1. Research the concept of strategic human resource management. Why is it called “strategic” instead of just human resource management? Regular human resource management deals with employees and their particular needs. The reason why “strategic” is such an integral part of human resource management is that it takes the goals and objectives and the company executives onboard too. Strategic management involves long-term planning that will have a significant effect on the workforce of an organization. It is for this reason that it is so important that employees are taken into consideration and are given a chance to be involved in the strategic management process.
Without the employees, a company simply cannot meet all of its performance measures. Many large organizations have two separate departments: strategic planning and human resources. The reality is that these are key components of any business and should go hand-in-hand. Before top management makes any drastic changes, the concerns of the employees should be heard so that the company does not find that it is getting ahead of itself. A good definition of what strategic human resource management means is management of human resources, i.e.
the employees, in conjunction with the long-term objectives of the organization and where it wants to go. 2. Given your findings on the meaning of “strategic” human resource management, why do you believe the author calls the human resource development function the most important of the seven major HRM functions? In today’s modern world, the role of human resource development is playing an increasing role in the workplace. As borders are opening up across the world, the focus has shifted on how to manage employees so as to keep them productive in the workplace.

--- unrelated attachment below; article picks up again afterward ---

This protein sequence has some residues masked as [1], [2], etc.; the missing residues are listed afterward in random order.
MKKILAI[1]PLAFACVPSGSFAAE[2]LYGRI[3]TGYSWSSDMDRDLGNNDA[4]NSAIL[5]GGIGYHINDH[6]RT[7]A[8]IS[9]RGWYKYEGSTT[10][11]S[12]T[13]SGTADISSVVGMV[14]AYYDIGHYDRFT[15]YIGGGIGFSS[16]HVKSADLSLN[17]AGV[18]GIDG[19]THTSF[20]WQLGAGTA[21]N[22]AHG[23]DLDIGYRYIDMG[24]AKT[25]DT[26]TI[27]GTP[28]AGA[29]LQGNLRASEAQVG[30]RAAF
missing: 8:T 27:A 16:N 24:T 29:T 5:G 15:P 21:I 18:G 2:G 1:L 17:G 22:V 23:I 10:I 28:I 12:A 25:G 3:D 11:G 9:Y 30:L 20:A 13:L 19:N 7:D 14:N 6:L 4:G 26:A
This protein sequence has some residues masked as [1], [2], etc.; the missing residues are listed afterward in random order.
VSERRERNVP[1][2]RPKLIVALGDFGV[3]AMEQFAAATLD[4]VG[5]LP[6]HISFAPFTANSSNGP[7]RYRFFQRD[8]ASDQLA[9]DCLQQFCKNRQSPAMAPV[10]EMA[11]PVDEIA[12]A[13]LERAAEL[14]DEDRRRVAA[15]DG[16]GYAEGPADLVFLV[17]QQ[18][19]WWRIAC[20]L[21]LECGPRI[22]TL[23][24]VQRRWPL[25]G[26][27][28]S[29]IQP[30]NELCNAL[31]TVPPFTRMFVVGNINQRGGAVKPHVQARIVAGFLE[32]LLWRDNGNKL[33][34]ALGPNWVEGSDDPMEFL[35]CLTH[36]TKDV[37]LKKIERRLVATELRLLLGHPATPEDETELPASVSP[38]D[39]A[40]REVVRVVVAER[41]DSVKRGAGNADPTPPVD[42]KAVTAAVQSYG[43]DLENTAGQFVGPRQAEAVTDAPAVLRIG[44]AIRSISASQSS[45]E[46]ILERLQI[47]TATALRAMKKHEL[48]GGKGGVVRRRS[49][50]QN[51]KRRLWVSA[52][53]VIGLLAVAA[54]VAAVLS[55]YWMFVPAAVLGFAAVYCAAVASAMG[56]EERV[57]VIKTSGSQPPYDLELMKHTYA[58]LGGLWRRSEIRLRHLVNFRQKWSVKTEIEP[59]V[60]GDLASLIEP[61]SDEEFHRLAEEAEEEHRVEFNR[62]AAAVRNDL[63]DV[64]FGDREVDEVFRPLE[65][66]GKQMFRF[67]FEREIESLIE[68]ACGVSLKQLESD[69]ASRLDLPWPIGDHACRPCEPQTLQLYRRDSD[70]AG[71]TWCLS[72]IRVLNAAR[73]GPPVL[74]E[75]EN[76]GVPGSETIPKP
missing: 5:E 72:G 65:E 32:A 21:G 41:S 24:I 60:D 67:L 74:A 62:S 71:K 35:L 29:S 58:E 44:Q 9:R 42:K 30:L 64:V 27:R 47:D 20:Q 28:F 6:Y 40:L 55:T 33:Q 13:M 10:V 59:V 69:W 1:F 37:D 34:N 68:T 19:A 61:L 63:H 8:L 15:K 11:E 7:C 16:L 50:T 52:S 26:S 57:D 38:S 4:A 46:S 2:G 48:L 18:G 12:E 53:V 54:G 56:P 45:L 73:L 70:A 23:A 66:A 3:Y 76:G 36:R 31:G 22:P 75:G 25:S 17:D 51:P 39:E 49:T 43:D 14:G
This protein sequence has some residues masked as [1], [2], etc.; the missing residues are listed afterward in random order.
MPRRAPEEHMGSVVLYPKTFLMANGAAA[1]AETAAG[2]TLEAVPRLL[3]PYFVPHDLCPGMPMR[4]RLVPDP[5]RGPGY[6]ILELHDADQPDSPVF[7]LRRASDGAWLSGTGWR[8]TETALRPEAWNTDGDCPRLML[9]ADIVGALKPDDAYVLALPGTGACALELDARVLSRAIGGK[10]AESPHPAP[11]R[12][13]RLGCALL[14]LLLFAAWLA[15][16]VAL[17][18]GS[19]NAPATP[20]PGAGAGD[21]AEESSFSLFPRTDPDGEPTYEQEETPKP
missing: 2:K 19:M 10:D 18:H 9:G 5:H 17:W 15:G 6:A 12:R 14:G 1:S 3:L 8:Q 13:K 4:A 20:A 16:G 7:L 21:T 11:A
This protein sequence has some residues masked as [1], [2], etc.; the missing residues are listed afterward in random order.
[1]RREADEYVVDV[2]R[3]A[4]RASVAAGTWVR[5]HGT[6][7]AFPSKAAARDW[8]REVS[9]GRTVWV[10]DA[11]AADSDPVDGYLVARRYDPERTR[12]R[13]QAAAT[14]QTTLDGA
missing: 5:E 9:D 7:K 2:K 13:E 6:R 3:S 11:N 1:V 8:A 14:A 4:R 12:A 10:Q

Employees have to be treated as assets rather than commodities. Employee loyalty is key to a functioning and productive workplace because the morale of employees affects how hard they will want to work. If companies are serious about keeping their employees for the long term, then they need to provide incentives to retain them. There is no point in having a high turnover of staff because this will slow down the strategic planning of an organization. Any long-term plans are better to be implemented by the same people rather than bringing in outsiders who may not be familiar with the company and its business practices. 3.
One student this semester asked me a very good question that puzzles a lot of people. She is an HRD undergraduate student who interested in preparing for a career in human resource management. She had hoped to find an undergraduate program in human resource management, but settled for the HRD program at ISU since she could do it online. She is afraid that an HRD degree may be lacking in preparing her to compete for a job in a human resource management department.
How would you respond to her? I would say that an online HRD program is of no use in the workforce today. Part of human resource management is dealing with people, and education that was virtually acquired does not meet this need. Also, I would say that experience in human resources is valued much more than a degree in human resources. Her HRD program at ISU is almost useless because prospective employers will not consider it to be valid enough to work in a human resource department.